Jennifer Selin, Wayne State University
Six public hearings to be held in June by the House committee investigating the Jan. 6, 2021, Capitol insurrection will attempt to answer the question of whether former President Donald Trump and his political allies broke the law in seeking to overturn the 2020 election results.
The Jan. 6 hearings are part of a long history of congressional investigation.
The first congressional inquiry occurred in the House in 1792 to investigate Gen. Arthur St. Clair’s role in the U.S. Army’s defeat in the Battle of the Wabash against the tribes of the Northwest Territory. The Senate conducted its first official investigation in 1818, looking into Gen. Andrew Jackson’s conduct in the Seminole War.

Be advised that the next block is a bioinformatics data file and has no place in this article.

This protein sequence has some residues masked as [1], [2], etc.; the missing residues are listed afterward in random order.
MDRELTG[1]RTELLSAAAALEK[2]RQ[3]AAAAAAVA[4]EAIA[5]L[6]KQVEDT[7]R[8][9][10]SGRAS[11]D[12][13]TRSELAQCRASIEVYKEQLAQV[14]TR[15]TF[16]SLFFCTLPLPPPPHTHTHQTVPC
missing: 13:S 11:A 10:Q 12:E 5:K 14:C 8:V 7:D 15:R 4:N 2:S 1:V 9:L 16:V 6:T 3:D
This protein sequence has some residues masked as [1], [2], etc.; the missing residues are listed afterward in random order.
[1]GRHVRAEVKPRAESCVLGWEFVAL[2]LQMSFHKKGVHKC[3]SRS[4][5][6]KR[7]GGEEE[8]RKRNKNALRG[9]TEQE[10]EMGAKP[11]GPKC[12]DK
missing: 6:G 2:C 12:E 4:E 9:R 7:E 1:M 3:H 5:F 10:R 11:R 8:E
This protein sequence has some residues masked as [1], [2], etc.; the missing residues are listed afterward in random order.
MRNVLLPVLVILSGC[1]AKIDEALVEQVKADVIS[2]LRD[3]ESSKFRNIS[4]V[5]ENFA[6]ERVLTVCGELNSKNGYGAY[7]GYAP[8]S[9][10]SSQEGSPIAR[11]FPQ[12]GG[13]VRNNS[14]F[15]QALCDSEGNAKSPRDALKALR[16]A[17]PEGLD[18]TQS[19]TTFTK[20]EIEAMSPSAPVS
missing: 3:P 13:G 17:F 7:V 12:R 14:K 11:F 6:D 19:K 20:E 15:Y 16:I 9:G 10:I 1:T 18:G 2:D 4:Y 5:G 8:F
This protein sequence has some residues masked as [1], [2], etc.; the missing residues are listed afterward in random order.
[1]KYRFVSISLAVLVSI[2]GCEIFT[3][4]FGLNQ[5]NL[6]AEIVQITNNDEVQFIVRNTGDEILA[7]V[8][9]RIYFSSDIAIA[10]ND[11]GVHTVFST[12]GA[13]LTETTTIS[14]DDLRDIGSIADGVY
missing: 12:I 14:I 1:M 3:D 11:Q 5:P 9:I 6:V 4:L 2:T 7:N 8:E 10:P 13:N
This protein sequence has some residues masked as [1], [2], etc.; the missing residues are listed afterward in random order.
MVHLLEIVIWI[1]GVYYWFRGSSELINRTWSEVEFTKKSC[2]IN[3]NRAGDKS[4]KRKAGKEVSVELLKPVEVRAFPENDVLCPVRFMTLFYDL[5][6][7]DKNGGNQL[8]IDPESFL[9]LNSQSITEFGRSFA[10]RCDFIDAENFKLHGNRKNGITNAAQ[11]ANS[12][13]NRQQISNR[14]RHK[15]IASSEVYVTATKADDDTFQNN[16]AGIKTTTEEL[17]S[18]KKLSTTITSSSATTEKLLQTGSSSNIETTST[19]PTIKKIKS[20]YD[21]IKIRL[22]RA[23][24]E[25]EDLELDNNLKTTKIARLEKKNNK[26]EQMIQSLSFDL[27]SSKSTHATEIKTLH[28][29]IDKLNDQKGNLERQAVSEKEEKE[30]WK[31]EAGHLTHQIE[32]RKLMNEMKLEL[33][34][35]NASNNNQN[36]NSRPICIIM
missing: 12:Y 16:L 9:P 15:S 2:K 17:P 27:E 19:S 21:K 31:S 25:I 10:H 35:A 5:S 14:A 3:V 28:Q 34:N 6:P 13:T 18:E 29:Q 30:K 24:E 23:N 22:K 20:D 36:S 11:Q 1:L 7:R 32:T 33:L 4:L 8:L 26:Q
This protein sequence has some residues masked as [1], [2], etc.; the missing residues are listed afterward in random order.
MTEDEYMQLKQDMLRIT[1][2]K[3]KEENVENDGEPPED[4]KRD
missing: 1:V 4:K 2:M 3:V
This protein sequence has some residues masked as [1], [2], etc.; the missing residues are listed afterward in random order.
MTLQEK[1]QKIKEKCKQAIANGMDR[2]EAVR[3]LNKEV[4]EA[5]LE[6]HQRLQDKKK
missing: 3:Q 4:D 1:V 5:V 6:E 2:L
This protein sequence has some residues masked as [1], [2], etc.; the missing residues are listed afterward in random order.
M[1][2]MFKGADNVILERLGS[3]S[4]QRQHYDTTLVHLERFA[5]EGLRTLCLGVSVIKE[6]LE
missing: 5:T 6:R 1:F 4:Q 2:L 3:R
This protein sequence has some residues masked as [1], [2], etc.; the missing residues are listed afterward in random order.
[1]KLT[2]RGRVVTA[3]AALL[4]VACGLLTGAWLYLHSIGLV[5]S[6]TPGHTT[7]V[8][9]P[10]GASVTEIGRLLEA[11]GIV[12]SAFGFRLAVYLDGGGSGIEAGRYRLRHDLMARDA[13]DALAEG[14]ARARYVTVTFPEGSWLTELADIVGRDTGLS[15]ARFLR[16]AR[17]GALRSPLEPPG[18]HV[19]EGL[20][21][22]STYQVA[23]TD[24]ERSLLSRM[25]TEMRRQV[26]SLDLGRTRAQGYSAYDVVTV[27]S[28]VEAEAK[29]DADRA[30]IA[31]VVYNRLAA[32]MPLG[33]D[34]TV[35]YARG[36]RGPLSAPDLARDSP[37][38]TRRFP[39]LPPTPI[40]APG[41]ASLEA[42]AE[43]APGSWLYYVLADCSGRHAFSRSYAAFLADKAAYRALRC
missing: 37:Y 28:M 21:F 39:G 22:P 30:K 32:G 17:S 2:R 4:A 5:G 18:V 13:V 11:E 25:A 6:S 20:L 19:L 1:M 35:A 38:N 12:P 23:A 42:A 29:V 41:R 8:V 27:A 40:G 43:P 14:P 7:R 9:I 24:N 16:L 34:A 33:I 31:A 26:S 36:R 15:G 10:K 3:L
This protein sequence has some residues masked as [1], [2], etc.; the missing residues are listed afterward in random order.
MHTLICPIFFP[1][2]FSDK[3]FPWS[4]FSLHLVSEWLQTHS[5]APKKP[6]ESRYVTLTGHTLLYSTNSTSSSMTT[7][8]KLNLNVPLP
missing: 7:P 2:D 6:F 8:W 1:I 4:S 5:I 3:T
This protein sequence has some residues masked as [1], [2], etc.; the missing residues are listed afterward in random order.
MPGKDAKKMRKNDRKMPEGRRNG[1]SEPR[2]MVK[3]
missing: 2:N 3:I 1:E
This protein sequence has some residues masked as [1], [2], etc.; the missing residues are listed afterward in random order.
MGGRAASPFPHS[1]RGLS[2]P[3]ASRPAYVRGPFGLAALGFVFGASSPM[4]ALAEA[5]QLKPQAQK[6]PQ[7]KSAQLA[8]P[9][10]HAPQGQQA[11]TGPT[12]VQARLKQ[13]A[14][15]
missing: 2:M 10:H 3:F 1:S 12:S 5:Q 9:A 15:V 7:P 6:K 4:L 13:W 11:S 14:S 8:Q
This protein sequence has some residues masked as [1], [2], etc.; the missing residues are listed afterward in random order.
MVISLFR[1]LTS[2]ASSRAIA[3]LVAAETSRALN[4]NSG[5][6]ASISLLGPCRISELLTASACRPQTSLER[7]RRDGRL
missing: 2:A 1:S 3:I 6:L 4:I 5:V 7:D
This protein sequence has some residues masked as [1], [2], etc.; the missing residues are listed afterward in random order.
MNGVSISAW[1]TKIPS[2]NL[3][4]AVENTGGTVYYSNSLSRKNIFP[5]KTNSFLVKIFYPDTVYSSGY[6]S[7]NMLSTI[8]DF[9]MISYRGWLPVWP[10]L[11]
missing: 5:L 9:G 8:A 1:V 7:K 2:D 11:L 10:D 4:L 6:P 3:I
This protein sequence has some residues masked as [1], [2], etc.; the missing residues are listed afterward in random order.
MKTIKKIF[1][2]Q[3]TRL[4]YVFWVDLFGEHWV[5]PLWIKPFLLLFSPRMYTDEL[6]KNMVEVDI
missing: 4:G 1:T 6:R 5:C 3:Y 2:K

A look back at five of the most noteworthy congressional investigations since those initial probes suggests that Congress regularly has used its constitutional authority to gather facts and draw public attention to important issues in the country.
Ku Klux Klan hearings
In 1871, Congress established a committee to investigate violence against and intimidation of Black voters in several states.
A year later, the committee produced 13 volumes of evidence containing the testimony of over 600 witnesses describing systemic violence – including killings, beatings, lynchings and rapes – committed by the Ku Klux Klan, known also as the KKK.
Despite extensive media coverage and the wealth of information uncovered by the committee, many Americans at that time still questioned the KKK’s existence.